Clean interior shot on mk2 golf rallye

This tuned VW Golf Mk2 Rallye lived a luscious life with its previous owner, a Volkswagen technician, who had taken full advantage of that opportunity. The Rallye had been imported from Switzerland almost as soon as it was eligible for a one-way ticket, then enjoyed two years of mechanical pampering and a some carefully selected upgrades before Danny caught sight of it at a local show. Static-dropped over a set of Borbet Type As, he remembers it stopping him in his tracks.

“It was so foreign, seeing anything of that nature in North America. All-wheel drive, those box arches, the G60 ‘charged motor, then options like the digital dash, the Recaros – all the rarities that make a Rallye a Rallye. It’s a car you’d see in a magazine and wonder what it looks like in real life – and when I got talking it turned out he didn’t live far from me. So when it came up for sale in 2009, we struck up a deal,” he remembers.

Wide reach arches on Tuned VW Golf Mk2 Rallye

The good luck didn’t stop there. Besides sparing him the pain of importing one himself, the previous owner had done him the favour of finding a very appealing example. Shipped in factory spec with only 109,000km under its box arches, it had been retro-fitted with the Digifiz digital instruments, badgeless grille and FK coilovers as well as a full GTI-spec Recaro interior. It also came with documents including the build sheet, service history and signs that all the urgent jobs had been taken care of. Useful peace of mind for an uncommon car.

Better still, it also changed hands with a box full of original parts, which meant Danny could let his vision for the Rallye evolve how he wanted. At least, he could after a little digging. As is often the case, specialist restorations hit the biggest brick walls when they’re tasked with finding the bits that owners usually strip out early on. Tracking down a missing section of the six-piece protective side trim was no easy task, and when was the last time you saw a Rallye with stone guards on the rear arches? Hardly surprising a lot of that process got queued behind the final stages of finishing the Oettinger Mk1.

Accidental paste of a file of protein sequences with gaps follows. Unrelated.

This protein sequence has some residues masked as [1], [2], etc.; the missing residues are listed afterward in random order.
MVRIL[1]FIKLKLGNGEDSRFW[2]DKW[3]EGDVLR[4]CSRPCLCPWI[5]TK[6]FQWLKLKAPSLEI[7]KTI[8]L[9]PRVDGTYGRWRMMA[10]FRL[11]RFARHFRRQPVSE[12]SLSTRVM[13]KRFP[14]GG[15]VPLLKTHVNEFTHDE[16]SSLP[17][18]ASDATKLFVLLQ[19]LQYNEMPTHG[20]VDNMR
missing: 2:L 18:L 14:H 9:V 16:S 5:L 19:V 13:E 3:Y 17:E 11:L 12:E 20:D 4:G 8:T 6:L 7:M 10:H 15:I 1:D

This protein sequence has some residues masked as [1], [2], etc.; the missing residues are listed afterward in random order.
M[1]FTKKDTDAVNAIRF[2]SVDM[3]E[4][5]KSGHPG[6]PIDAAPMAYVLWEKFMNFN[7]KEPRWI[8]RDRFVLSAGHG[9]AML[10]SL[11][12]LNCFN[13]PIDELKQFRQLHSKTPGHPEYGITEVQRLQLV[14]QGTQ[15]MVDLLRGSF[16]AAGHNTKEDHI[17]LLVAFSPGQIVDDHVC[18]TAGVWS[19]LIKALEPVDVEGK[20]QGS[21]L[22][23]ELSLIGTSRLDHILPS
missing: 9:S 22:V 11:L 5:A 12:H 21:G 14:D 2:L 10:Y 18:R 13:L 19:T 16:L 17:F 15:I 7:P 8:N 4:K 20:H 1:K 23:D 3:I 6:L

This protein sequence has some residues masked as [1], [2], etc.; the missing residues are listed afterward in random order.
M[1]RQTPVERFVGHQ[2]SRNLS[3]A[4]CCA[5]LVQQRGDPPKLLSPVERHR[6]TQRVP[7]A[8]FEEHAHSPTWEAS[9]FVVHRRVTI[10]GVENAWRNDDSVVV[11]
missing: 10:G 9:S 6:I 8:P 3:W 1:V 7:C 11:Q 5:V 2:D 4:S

Tuned VW Golf Mk2 Rallye interior

There’s no straightforward way to turn a project like this around. For example, none of the interior is factory fit – Danny somehow found not only a full Rallye interior but also took the extra effort to pair it with the best set of Mk2 Recaros Canada could provide, then had those trimmed in OE black and red tartan from VW Heritage. Paired with the Digifiz cluster, it’s gained those final elements that set it apart from the rest of the Mk2 line-up.

Any non-OE parts were carefully selected so as not to lose the character on this tuned VW Golf Mk2 Rallye. Gauges to monitor air/fuel ratio and boost pressure are vital in a G60, but the latter is a near-OE VDO item. And although the steering wheel is a MOMO item, its Volkswagen Motorsport horn push and gear knob don’t look out of place alongside the 32-year-old cassette player on top of the dashboard. When you’ve got a G60 ‘charger to listen to, what more do you need?

Tuned VW Golf Mk2 Rallye engine shot

“I haven’t really run into any roadblocks, everything I’ve really needed I’ve managed to find,” Danny tells us. “But the engines were available in the Corrado in Canada, and the Passat G60 Syncro was pretty similar mechanically, so with a bit of digging I haven’t run into a situation yet where I needed something specific to the Rallye.”

Filling those box arches was no small undertaking either. After a brief pre-restoration outing in 2009, the Rallye got its first proper showing three years later, wearing a set of dished 16-inch BBS Motorsport E49 wheels. By no means short on visual impact, but also not quite meeting his desire for the unusual. Needless to say, you can’t pick up their replacements off the shelf.

BBS motorsport wheels

“I had always really wanted a set of centrelocks, and I thought if any car of mine would get them then it should be the Rallye,” he continues. “Actually, the E48 was more of a DTM wheel – I took inspiration from the E30 M3 – and these came from a Porsche 935 race car. A guy on Instagram called Europrimitive was selling the bare centres in really nice shape. So I imported some genuine BBS paint from Germany and re-finished them in motorsport silver.”